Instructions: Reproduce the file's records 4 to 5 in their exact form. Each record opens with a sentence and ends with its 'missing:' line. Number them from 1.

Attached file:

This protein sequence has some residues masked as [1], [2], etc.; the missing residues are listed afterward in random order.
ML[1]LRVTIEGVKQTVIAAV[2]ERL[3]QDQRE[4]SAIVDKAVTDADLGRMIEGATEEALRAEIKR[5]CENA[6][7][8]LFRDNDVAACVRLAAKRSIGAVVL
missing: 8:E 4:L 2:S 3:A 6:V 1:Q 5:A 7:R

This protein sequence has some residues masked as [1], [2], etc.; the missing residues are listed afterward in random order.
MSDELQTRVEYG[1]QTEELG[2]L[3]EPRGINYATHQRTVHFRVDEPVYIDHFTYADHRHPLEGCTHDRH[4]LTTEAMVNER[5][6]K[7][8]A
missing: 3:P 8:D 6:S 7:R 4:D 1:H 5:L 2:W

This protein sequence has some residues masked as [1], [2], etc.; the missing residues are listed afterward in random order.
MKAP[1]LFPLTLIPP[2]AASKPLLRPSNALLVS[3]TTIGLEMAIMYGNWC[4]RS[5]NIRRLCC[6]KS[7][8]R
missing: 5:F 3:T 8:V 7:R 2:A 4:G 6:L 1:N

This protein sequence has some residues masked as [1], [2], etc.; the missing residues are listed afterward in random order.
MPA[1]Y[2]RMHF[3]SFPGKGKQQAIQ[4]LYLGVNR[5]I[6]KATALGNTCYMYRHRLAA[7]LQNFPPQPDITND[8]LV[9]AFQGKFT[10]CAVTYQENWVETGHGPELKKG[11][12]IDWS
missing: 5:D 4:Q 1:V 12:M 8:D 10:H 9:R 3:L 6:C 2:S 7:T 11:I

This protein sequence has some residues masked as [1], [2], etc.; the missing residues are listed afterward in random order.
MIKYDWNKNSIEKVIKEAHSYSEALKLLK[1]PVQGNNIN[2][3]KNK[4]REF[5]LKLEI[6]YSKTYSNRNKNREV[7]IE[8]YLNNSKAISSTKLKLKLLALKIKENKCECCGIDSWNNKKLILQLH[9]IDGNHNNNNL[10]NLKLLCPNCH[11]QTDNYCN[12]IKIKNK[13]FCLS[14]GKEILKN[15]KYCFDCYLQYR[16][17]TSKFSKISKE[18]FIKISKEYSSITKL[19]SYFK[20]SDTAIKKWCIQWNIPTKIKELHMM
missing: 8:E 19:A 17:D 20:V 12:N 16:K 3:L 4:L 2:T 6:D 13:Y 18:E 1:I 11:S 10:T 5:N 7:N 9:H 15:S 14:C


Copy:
This protein sequence has some residues masked as [1], [2], etc.; the missing residues are listed afterward in random order.
MPA[1]Y[2]RMHF[3]SFPGKGKQQAIQ[4]LYLGVNR[5]I[6]KATALGNTCYMYRHRLAA[7]LQNFPPQPDITND[8]LV[9]AFQGKFT[10]CAVTYQENWVETGHGPELKKG[11][12]IDWS
missing: 5:D 4:Q 1:V 12:M 8:D 10:H 9:R 3:L 6:C 2:S 7:T 11:I

This protein sequence has some residues masked as [1], [2], etc.; the missing residues are listed afterward in random order.
MIKYDWNKNSIEKVIKEAHSYSEALKLLK[1]PVQGNNIN[2][3]KNK[4]REF[5]LKLEI[6]YSKTYSNRNKNREV[7]IE[8]YLNNSKAISSTKLKLKLLALKIKENKCECCGIDSWNNKKLILQLH[9]IDGNHNNNNL[10]NLKLLCPNCH[11]QTDNYCN[12]IKIKNK[13]FCLS[14]GKEILKN[15]KYCFDCYLQYR[16][17]TSKFSKISKE[18]FIKISKEYSSITKL[19]SYFK[20]SDTAIKKWCIQWNIPTKIKELHMM
missing: 8:E 19:A 17:D 20:V 12:N 16:K 3:L 4:L 2:T 6:D 13:Y 18:E 1:I 11:S 10:T 5:N 7:N 9:H 15:S 14:C